‘Bardo, False Chronicle of a Handful of Truths’ review: Alejandro Iñárritu at his glorious, self-indulgent best
Only after more than halfway into Alejandro Iñárritu’s ‘ Bardo, False Chronicle of a Handful of Truths’ does one realise that even the title of the film is a play on the structure of its unique screenplay. The term ‘Bardo’ is said to be a mystical state between death and rebirth when life’s deepest memories reemerge over the fading consciousness. These memories aren’t remembered for what they actually were but for how they felt and were remembered. It’s a state where facts and fiction are indistinguishable. ‘False Chronicle of a Handful of Truths’, on the other hand, is the surrealistic documentary feature that the protagonist of the film, senior journalist and documentary filmmaker Silverio Gama (Daniel Giménez Cacho), has made on the plight of the immigrants from Mexico and on his own life as an immigrant and journalist living in the States.
Bardo, False Chronicle of a Handful of Truths (Spanish)
Director: Alejandro Iñárritu
Cast: Daniel Giménez Cacho, Griselda Siciliani, Ximena Lamadrid, Iker Sanchez Solano
Runtime: 160 minutes
Storyline: Reality and fiction merge together in the story of a journalist-turned-documentary filmmaker’s life
Akin to the title, Iñárritu places these two narratives closely to each other and seamlessly blends them to create a movie that majorly feels like a fever dream. And like the title design, the documentary feature eventually becomes only a part of the larger narrative enclosing Silverio’s life. The film unpacks Silverio’s life, with all the trauma, pleasure, and everything in between. As a father, Silverio struggles with his son Lorenzo’s (Iker Sanchez Solano) stand on his cultural roots, even when he himself struggles with it. He wishes his son never grew into this teenager when is too….teenager-like. As a husband, he grapples with the loss of youth-like passion with his wife, Lucía (Griselda Siciliani). Even when he has attained everything one could wish for — he is just in due for a prestigious award, he has secured an interview with the U.S. President, and his documentary is being well-received — he feels undeserving of them all and he wishes to go to a home that doesn’t exist anymore. Undealt issues from the past, like everything he wishes he had told his dad, are also fleshed out in form of hallucinations.
However, Bardo is more about an affluent immigrant’s feeling of homelessness, identity crisis and guilt over the privilege that many do not get. The very first shot of the film shows the shadow of Silverio leaping into the air and jumping across the vast Mexican desert and towards civilization — something that the people in his documentaries, the immigrants who had to walk through every inch of the desert, would have loved to be able to do.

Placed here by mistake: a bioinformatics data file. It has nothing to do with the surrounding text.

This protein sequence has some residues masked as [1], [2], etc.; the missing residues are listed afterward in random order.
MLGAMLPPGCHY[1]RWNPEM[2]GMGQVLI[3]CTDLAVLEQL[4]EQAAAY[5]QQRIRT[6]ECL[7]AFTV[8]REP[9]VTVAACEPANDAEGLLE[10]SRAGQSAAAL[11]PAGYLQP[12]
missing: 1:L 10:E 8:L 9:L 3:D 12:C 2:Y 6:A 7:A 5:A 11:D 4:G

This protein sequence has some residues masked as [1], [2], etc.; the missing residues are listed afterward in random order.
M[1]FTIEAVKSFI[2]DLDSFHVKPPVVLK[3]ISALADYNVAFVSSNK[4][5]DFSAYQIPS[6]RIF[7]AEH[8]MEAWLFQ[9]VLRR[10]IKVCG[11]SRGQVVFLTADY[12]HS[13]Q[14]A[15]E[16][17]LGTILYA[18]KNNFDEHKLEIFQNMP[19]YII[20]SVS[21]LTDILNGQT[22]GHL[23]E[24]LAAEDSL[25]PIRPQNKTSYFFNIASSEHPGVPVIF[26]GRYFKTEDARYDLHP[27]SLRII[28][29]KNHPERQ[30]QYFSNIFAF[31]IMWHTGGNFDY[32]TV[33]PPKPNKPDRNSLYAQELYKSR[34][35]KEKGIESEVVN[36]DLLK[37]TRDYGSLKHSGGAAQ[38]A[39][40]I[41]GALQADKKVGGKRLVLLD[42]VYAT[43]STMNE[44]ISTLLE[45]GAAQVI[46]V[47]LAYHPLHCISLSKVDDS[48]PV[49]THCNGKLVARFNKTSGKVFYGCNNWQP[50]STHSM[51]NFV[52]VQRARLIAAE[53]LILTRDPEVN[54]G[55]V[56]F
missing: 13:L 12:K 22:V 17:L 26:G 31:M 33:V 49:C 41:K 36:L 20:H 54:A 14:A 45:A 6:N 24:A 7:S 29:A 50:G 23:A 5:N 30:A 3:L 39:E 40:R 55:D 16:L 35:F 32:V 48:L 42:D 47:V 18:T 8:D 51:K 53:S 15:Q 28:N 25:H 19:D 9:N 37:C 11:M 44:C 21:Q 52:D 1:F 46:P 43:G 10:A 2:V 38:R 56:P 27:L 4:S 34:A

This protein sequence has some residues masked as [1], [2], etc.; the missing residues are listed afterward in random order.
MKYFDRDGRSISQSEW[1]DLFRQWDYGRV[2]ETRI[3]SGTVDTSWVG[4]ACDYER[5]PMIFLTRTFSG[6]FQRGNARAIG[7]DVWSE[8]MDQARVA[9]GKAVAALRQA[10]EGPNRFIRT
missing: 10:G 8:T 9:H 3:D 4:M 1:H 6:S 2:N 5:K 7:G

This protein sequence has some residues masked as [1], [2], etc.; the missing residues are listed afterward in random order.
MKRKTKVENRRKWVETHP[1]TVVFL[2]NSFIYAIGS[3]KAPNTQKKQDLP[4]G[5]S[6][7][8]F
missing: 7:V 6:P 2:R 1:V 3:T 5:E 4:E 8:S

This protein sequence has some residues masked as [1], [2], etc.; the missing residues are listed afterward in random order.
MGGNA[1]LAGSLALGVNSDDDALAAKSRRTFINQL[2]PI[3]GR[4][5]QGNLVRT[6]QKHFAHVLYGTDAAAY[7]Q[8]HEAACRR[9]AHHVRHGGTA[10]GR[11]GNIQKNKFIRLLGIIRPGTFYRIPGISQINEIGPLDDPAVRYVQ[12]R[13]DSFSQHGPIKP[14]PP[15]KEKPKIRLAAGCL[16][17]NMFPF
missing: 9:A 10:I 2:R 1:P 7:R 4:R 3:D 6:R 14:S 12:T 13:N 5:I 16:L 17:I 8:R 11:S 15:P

The film rapidly infuses surreality in a hyperreal space, giving life to ideas that settle in the dark corners of everyman; everyday anxieties are heightened and intrusive thoughts that arise during adversities are displayed through flawless imagery. For instance, it is common for parents grieving the loss of a newborn to be told that the child didn’t like this world and that they merely passed on a better one. In Bardo, you get the idea that Silverio and his wife were told of it when their newborn son Mateo died after a day of life. And Iñárritu gives life to this grief through a nightmare of a scene in which the baby boy is pushed back into the womb by the surgeon, minutes after the delivery. And the couple hasn’t moved on, and Silverio sees Mateo popping his head out from the womb even during love-making. Nightmare-like was an understatement.
Such elaborately written scenes, most designed in Iñárritu’s signature uncut shots, are stitched through surreal transitions. And it’s impressive how self-aware the film is of its unconventional style. At one point, while defending his documentary by explaining why he chooses emotions over truth at this juncture in life, Silverio tells his friend and critic Luis (Francisco Rubio; Luis is on a polar end of what Silverio deems to be ethical journalism) that all life feels like a convolution, as “a tumult of images memories and slivers all knotted together.” This plainly puts what Bardo is.
The film’s surrealism and the narrative unreliability are bound to make you suspend all trust and after a point, you almost begin to look for these creative cuts and transitions. Even when the larger story is built patiently, you only get a sense of the phenomenon that Silverio is undergoing until a glorious finish.
Bardo, False Chronicle of a Handful of Truths is Iñárritu at his self-indulgent best. He consolidates almost too much for a freewheeling audience, from creating a world where Mexico is occupied by the U.S. and a Mexican state is bought by Amazon (the film is playing on Netflix) to having an existential conversation about genocide and the creation of Mexico with Hernán Cortés, the Conquistador who colonized Mexico. And yet, the very structure of the screenplay compels your attention and you are eager to dig deeper and solve the bigger picture. Now, did I tell you that this film is a dark satirical comedy? One can only wonder what Iñárritu’s nightmares are like.
‘Bardo, False Chronicle of a Handful of Truths’ is streaming on Netflix